The Program uses “Advising Session” forms to document meetings each semester where students and their advisors discuss Program requirements and plan upcoming course enrollment.  Before a student in the University’s “A” licensure teacher preparation program can be a student teacher, the student must be admitted to the University’s Teachers Academy, which requires at least a 2.5 GPA (2.7 for some programs) and passing scores on the three PRAXIS I exams (reading, writing, and mathematics), along with an admission recommendation from a program advisor.  As of the end of the Fall 2005 semester, the Student had an overall GPA of 3.13.  She has not yet submitted an application to the Teachers Academy because she passed only the PRAXIS reading and mathematics exams.

Nevertheless, during the course of the Student’s advising session in March 2005, the Program Coordinator and a Program instructor told the Student that they had doubts that they could place her in a student teaching placement because of her spelling and spontaneous writing problems.  The Program Coordinator, the instructor, and the professor responsible for field placements followed up with a letter to the Student stating that they would not be able place her in a practicum or student teaching in order to meet the requirements for completing the Program because her spelling and writing difficulties did not allow her to effectively meet the spontaneous handwritten communication expectation for field placements.

The Student appealed the decision and requested a meeting involving both Program and ODS representatives, but the meeting did not change the Program’s decision about the Student’s participation in practica and student teaching.  After the SES Department Chair formally communicated to the Student that she could not matriculate with a major in the Program, the Student appealed to the Associate Dean for Teacher Education, but the Associate Dean supported the decision to deny the Student’s matriculation in the Program because of her communication skills.  The Student filed her complaint with OCR and continued to take classes at the University for other possible majors.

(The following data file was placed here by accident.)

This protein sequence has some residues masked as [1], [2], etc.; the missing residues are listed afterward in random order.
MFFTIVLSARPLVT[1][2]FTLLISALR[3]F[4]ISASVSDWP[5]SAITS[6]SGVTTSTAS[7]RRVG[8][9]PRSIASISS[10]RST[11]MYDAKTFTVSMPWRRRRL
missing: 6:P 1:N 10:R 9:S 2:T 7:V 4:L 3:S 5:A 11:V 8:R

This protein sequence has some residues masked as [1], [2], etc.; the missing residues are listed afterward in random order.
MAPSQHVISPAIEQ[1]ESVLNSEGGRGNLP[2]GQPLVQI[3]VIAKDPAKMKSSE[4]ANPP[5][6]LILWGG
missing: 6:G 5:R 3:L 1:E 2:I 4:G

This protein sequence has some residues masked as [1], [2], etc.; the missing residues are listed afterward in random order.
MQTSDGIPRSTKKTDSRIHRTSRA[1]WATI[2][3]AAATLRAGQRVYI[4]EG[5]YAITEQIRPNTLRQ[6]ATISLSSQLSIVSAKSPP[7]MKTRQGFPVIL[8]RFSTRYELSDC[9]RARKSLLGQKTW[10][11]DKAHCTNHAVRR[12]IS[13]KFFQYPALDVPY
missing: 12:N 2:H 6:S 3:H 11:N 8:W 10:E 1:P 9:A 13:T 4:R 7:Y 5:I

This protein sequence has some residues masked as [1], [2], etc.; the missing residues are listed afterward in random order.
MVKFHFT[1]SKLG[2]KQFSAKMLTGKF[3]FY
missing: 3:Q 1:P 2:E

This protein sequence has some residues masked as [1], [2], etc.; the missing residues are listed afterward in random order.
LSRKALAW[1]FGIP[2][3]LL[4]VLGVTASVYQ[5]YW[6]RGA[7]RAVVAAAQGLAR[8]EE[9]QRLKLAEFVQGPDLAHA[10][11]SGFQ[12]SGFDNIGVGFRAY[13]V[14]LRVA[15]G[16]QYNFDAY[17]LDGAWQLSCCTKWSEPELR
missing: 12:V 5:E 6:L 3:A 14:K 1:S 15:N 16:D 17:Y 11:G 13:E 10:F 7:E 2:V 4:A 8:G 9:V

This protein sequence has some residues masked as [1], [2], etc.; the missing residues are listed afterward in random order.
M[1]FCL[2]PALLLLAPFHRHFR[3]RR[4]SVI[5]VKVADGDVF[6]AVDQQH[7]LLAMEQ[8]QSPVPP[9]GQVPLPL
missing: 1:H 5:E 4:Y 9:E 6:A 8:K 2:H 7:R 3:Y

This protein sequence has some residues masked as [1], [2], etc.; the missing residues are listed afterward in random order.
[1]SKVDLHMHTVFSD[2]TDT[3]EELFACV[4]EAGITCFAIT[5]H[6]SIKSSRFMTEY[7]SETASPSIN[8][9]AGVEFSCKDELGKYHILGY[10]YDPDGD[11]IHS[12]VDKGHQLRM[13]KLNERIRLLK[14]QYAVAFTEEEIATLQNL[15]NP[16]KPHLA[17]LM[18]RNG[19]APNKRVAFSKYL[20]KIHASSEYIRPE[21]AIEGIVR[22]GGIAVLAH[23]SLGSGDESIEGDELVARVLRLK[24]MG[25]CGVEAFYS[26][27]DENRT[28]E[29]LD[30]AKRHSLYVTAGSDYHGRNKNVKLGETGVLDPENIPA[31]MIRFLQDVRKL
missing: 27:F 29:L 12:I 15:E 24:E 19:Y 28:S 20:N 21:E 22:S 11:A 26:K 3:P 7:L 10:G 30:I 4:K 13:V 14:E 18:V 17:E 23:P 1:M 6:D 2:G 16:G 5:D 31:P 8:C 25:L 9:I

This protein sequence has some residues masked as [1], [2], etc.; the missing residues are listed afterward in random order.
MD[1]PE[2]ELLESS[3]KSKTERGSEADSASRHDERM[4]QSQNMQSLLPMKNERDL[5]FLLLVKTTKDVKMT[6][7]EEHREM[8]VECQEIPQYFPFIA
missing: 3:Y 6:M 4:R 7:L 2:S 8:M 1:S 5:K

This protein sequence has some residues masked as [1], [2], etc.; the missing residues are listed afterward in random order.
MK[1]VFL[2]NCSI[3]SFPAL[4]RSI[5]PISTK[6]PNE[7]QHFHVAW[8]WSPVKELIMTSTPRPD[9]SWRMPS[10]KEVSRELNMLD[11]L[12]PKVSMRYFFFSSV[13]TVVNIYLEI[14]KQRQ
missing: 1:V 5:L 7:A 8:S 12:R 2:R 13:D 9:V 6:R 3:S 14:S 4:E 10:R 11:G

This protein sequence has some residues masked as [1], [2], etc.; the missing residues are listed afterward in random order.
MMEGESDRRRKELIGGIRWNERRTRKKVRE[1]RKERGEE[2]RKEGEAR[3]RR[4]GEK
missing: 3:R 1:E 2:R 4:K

To be entitled to protection under Section 504 and the ADA/Title II, a person must be a qualified individual with a disability.  The definition of an individual with a disability is the same under both statutes:  someone who has a physical or mental impairment that substantially limits a major life activity.1  34 C.F.R. § 104.3(j)(1); 28 C.F.R. § 35.104.  The Student has a learning disability and a speech impediment that affect her communication abilities.  The Student has registered with the University’s ODS and has received disability modifications, and because the University does not contest that the Student has disabilities, OCR assumes for purposes of this analysis that the Student is an individual with a disability under Section 504 and the ADA.

Under Section 504, a qualified individual with a disability at the postsecondary education level is someone who meets the academic and technical standards requisite to admission to or participation in an education program or activity.  34 C.F.R. § 104.3(k)(3).  Under the ADA Title II, a qualified individual with a disability is someone who meets essential eligibility requirements for participation in programs or activities, with or without reasonable modifications to rules, policies, or practices; the removal of architectural, communication, or transportation barriers; or the provision of auxiliary aids and services.  28 C.F.R. § 35.104.